METUCHEN – For Police Chief Arthur Flaherty, a single seat police dispatch was essentially “a bad situation” waiting to happen.
“We have evolved from a town of 12,800 to a town of 17,000 right now,” he said. “We are putting in 240 more condos and a 30-acre park. We are going to be near [a population of] 20,000 in two and a half square miles. It’s dense and with Edison growing exponentially … we’ve gotten very busy.”
In a situation like Superstorm Ida in 2021 and Sandy in 2012, the single seat dispatcher handled 500 or so calls. Fortunately, the department did not miss a call; however, a 911 kickover call came in where a guy died of a heart attack during Sandy.
“It wasn’t anyone’s fault … it was just the sheer volume of calls,” Flaherty said.
On Aug. 1, the borough transitioned from a single seat police dispatch to a shared service with Rutgers University for 911 emergency communications and radio dispatching services.
And though the transition has had its expected glitches, Flaherty said public safety has “never been compromised.”
“Our radios work,” he said, noting with the shared service, the department also has a new radio system on the county band and has a new CAD (computer aided dispatch).
In February, the Borough Council approved a resolution for the 10-year shared service with Rutgers at an initial implementation cost of $100,000, an initial annual cost of $270,852, plus an annual maintenance fee not to exceed $40,000 in the initial year of the agreement.
The Council approved a bond ordinance appropriating $3.2 million and authorizing $2.6 million in bonds for the shared service as well as other improvements and equipment.
Flaherty said the shared service “frees up his officers.”
“It frees up my supervisors to put them on other details,” he said. “We can do more to address the town concerns as opposed to just answering calls.”
And with a single seat police dispatch, Flaherty said often an officer would be sitting at the desk on overtime when the borough could not get a dispatcher on the desk.
The borough saw a big turnover with police dispatch over the years because people couldn’t make a career out of the job.
“If you can’t pay well, it’s not a career, so you are always training someone new,” he said.
And with a police sergeant often out on the road, the liability on the desk was immense with the dispatcher essentially making the decision of what’s more important “your baby choking or another call,” Flaherty said.
The police chief said initially he was not a fan of a police dispatch shared service.
“I asked a question, ‘Well when [Superstorm] Ida happened, you guys were under the water over there, how do I know my men and women are going to be taken cared of here?’,” he said. “We’re going to be the red headed stepchild and you are not going to care about us.
“They were like, ‘Well, no [that’s not the case] because Camden wasn’t under water, so we had three more dispatchers that were helping’.”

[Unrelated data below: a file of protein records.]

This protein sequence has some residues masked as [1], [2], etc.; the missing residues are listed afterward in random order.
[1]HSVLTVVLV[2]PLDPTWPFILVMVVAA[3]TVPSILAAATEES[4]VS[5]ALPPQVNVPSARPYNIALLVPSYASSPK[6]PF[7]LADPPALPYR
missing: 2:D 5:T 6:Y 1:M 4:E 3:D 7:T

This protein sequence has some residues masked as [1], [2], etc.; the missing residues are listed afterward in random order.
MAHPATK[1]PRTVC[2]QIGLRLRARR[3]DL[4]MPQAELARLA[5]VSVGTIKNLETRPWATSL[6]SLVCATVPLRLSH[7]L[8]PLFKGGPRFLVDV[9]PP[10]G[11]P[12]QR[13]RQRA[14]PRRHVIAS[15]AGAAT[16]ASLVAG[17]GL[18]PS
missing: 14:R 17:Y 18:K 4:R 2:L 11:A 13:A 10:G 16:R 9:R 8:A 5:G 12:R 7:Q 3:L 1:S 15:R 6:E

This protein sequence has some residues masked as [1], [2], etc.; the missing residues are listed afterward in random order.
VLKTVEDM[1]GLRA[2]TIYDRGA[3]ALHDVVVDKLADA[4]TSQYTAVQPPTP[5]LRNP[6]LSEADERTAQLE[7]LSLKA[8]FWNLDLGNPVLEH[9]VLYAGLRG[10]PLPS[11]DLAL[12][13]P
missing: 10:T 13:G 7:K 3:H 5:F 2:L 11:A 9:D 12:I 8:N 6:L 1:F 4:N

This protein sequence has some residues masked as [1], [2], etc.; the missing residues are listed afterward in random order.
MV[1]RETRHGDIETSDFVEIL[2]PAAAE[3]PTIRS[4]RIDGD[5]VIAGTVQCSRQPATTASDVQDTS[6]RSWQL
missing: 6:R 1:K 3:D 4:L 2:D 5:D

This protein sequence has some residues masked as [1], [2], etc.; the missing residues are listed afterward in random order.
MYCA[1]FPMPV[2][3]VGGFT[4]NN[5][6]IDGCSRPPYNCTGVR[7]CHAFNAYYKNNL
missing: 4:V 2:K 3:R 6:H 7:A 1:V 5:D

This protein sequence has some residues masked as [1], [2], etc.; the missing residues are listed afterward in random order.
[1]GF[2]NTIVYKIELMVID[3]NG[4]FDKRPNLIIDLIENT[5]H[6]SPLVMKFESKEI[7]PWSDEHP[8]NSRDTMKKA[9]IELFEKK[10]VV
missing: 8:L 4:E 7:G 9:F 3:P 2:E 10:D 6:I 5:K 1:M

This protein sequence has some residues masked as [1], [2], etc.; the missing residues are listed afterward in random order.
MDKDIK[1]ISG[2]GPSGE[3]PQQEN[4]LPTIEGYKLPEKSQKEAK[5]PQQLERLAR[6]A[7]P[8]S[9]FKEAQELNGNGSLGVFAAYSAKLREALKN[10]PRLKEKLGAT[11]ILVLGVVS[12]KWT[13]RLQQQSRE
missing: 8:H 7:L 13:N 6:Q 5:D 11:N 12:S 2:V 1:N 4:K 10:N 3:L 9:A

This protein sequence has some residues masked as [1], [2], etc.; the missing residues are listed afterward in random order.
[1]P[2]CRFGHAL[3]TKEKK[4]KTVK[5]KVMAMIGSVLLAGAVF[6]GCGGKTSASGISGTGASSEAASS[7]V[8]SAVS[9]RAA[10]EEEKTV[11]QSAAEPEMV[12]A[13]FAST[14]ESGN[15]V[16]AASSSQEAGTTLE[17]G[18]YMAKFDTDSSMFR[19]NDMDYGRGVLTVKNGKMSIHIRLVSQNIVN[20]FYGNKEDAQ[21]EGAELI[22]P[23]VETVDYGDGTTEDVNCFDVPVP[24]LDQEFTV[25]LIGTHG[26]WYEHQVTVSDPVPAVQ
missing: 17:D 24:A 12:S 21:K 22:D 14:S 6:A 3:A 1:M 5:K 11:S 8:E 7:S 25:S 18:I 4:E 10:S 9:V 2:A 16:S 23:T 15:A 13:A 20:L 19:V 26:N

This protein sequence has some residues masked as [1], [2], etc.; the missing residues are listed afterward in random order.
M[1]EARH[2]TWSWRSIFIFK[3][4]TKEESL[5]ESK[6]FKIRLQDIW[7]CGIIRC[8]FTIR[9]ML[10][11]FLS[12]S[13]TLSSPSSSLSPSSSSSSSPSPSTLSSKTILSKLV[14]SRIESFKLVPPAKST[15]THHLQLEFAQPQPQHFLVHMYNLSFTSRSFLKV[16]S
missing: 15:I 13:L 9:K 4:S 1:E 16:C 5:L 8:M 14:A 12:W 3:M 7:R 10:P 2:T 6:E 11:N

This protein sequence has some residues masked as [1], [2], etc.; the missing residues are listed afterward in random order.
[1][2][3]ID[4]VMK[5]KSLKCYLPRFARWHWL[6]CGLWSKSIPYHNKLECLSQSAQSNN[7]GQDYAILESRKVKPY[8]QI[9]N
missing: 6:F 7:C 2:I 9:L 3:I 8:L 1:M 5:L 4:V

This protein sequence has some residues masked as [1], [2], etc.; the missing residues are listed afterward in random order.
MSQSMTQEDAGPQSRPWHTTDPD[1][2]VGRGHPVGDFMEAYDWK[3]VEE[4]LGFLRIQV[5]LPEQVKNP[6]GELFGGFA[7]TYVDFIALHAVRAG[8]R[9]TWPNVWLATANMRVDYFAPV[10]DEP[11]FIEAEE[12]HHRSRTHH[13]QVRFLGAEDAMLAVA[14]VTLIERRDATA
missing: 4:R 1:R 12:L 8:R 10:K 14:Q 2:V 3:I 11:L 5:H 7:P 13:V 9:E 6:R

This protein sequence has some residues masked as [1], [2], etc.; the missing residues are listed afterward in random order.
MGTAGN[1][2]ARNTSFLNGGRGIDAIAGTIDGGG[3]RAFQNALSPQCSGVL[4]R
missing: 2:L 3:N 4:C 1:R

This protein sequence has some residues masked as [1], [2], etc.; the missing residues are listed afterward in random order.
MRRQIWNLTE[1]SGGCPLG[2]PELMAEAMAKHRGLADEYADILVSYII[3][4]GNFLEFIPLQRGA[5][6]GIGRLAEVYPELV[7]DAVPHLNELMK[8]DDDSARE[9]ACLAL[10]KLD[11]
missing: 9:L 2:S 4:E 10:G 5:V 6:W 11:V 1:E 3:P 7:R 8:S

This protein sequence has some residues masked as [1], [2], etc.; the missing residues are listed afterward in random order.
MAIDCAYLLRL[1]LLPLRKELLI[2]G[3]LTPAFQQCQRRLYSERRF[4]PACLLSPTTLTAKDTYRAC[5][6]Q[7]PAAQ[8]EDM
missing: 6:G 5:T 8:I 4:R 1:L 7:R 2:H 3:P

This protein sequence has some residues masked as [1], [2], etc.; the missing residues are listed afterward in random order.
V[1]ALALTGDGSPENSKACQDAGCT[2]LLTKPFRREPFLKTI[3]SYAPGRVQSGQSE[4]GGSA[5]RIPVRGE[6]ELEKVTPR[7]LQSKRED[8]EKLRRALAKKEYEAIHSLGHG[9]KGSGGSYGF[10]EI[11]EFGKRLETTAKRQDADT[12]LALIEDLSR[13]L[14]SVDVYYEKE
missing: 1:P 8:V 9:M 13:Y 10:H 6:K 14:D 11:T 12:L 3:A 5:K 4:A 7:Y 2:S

Rutgers and New Brunswick were hit by flooding along the Raritan River that shut down Route 18, River Road and other streets during Superstorm Ida in 2021.
The answer from Rutgers police dispatch officials resonated with Flaherty.
“They always have a supervisor on [call], so when there’s an important call on my side, they will sit and listen too. Two sets of ears, which we didn’t have before,” he said.
Another plus with multiple dispatchers is if one dispatcher takes a traumatic call, they can take a break if needed.
“I really think the whole metal health side of first responders has never been addressed properly,” Flaherty said, noting with a single seat dispatcher, the dispatcher takes call after call.
Rutgers University already provides police dispatch for all the campuses of the University – Newark, Camden and New Brunswick and the New Brunswick Police Department.
Mayor Jonathan Busch said, in a social media post, they are always looking for opportunities to make borough services more efficient through shared services.
“This program has immediately resulted in a significant upgrade to the borough’s first response abilities because the new program is far more technically proficient than our prior capability resulting in a safer and more sustainable program for officials to react to emergencies,” he said. “This is a more comprehensive service than we had previously and now, our officers will not regularly be taken off of our roads to serve in a dispatch capacity.
“Additionally, the service will ensure that the borough consistently receives the benefit of the latest emergency response technology without the regular expense of equipment and software upgrades. Also, the program includes regular access for emergency trainings for members of our police, fire and EMS (emergency medical services) departments. All borough dispatchers were offered positions with Rutgers.”
Flaherty said when someone walks into the department’s vestibule, they can pick up the link phone and Rutgers dispatch will get in touch with an officer out on the road. He said it’s not any different from when a single dispatcher was at the desk. He/she would take the person’s information and get in touch with on officer on the road in the same manner.